The short time in which the colour change was obtained indicated that iron went into solution immediately to give Fe2+ ions. Furthermore, it signified that the solution was acidic as it allowed rapid ionization of FeSO4.
A drop of NaOH solution was added to solution A. after a few moments, the colour turned pinkish – red indicating the presence of OH- ions. Hence, this confirms that solution A must be slightly acidic because a single drop of NaOH solution resulted in the colour change of the indicator. This step was done to ensure the validity of the earlier trial and assumptions.
In this step, the colour formed on the part of the paper napkin in direct contact with the nails was the same as that obtained in step 2 – deep blue. Moreover, it was noticed that the outside part of the bent nail showed localized corrosive effects by depicting a darker colour. This was probably due to two reasons – the first being that the nail was exposed to a greater surface area at that point hence more corrosion took place there. The second reason is that due to the bending, that part of the nail became weaker due to stress and hence it was easily corroded. This effect is known as pitting.
On the other hand, the straight nail had no such darker spots in its outline.
In addition to that, the slight pink spots observed on the paper napkin indicate that some parts of the nails contained more iron and hence were slightly more electropositive, thus attracting the OH- ions and giving the pinkish colour.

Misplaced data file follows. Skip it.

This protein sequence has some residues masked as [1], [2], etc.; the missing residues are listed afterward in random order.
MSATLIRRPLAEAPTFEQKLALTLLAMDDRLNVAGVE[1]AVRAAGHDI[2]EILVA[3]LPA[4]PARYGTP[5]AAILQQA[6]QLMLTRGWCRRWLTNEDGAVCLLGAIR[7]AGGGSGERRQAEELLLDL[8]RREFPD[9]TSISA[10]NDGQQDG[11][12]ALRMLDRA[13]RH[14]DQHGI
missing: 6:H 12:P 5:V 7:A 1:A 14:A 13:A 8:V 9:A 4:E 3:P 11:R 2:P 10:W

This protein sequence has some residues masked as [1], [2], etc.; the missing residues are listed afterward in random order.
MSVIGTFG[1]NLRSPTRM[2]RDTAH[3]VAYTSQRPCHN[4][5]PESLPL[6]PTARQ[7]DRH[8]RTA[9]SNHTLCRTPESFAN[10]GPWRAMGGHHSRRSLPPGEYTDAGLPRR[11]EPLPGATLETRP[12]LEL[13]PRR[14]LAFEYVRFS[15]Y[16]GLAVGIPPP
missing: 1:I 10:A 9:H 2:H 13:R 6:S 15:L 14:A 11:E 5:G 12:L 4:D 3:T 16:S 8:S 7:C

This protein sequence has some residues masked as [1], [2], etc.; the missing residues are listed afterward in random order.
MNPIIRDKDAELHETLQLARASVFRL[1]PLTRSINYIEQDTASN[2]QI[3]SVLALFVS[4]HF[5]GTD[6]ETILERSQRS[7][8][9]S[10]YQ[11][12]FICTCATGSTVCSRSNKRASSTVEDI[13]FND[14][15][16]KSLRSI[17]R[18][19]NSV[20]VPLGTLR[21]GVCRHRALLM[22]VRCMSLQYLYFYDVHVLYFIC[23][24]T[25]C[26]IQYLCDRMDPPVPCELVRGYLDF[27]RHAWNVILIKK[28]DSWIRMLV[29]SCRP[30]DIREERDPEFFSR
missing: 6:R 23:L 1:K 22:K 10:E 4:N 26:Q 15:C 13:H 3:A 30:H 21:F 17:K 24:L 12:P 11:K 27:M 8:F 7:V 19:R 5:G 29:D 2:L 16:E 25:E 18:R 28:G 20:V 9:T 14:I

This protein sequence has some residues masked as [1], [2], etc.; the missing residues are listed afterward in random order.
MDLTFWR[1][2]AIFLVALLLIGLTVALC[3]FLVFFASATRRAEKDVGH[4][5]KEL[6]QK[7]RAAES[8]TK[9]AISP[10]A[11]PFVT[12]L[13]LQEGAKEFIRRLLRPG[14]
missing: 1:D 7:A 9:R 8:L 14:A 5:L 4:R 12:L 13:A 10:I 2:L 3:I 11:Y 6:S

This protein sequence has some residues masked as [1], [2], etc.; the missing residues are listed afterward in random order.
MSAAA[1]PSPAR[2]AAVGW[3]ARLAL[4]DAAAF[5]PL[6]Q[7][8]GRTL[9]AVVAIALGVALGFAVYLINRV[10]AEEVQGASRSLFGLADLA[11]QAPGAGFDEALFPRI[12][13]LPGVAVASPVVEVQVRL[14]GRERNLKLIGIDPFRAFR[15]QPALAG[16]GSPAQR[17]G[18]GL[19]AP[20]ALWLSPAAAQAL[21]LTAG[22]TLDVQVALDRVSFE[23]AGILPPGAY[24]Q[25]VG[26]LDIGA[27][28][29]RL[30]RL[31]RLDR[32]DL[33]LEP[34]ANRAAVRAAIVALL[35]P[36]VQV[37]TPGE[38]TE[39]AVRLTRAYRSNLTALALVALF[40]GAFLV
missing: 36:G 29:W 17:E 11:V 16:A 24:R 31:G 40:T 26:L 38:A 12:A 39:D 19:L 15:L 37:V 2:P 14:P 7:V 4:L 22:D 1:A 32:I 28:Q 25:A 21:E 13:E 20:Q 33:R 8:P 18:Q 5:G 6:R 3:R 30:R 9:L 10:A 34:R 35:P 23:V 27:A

The deep blue colour also indicates that the ions of iron were Fe2+.
Conclusion and Evaluation
From my experiment, I conclude that the product of rusting in this case was Fe2+ ions. Furthermore, I noticed that rusting occurs faster when the iron is in contact with an acidic salt solution. In addition to that, when parts of the object are weaker, they are corroded more easily and rapidly. Moreover, the amount of surface area exposed also affects the rate of rusting.
Overall, the experiment performed was quite adequate and all the factors were taken into account. Although, the two nails could be kept for a longer time in the petri -dish to obtain more distinct results.
In order to further study the action of rusting, the iron nails could be compared with steel nails and/or galvanized nails to see how fast or slow rusting occurs in each case.
Gardner, Cushman &. Corrosion doctors. 24 November 2008
Potassium ferricyanide – Wikipedia, the free encyclopedia. 25 November 2008